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I am currently working with a dataset that is imbalanced, about 30k rows * 14 features (just for you know), and 99.5% of the data is labeled 0. Since the model is strongly imbalanced I decided to use precision/recall/f1 score to decide the performance of model.

I used SMOTE to oversample my training data (after splitting the validation set out). Now my model is trained with oversampled training data, and I am going to test it with validation set. If I just validate it on original validation data, I get a F1 score around 0.05, and the classification report is followed:

          precision    recall  f1-score   support

 Class 0       1.00      0.86      0.93      7606
 Class 1       0.03      0.75      0.05        36

If I oversample my validation data, I get a F1 score around 0.85:

          precision    recall  f1-score   support

 Class 0       0.84      0.86      0.85      7606
 Class 1       0.86      0.83      0.85      7606

My question is:

  1. Should I use an oversampled validation set? (because the result is much prettier but I think the model is the same anyway)

  2. Why do I have such bad metrics on the original validation data? Is it because the data size is not big enough?

(This is my first time posting so please be gentle if I did or said anything wrong!)

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what you encounter are real-world problems rarely taught in classes.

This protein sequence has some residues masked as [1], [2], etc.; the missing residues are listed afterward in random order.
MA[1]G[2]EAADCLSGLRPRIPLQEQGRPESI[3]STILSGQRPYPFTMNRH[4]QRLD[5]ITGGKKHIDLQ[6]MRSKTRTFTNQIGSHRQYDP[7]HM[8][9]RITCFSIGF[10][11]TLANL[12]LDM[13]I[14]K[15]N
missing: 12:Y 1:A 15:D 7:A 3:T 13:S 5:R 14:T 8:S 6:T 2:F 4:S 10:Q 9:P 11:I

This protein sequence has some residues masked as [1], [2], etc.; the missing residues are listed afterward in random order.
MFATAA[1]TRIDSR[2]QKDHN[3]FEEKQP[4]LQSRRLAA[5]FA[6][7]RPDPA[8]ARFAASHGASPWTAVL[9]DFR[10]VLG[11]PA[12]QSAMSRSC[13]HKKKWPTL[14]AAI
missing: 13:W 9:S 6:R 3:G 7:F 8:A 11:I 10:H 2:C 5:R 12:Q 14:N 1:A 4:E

• For training, I would test SKLearn's class_weight = "balanced" or class_weight={0:0.995, 1:0.005}. It's a very robust technique.
  • For testing, you can't fiddle with the class_weight. It's meant to simulate the real-world data.
    • Make sure you don't overfit. E.G. Decision Tree max_leaf_node 5-10 OR (not both) max_depth 3-5.

Your results aren't that bad. A precision 1 of 0.03 is "low", but you only had 36 labels. Roughly speaking, the model labeled 1,000 as 1 (100/0.03 * 36). i.e. 97% false alarm. But with a good recall, you got most of the labels.

Putting it differently: in a dataset of around 8,000 you got 1,000 labeled as 1. That's around 12%. Out of those 1,000 there are about 30 real 1's. You get most of them (around 75%).

Imagine this was Churn Prediction. You don't want to lose customers. Without ML, you might send all your 8,000 customers a discount of 10%. That's expensive. With ML, you would only send 1,000 customers a discount and get most of them wanting to leave. That's a strong improvement over no model.

The same argument applies to many other cases such as Predictive Maintenance.

Hope that helps.

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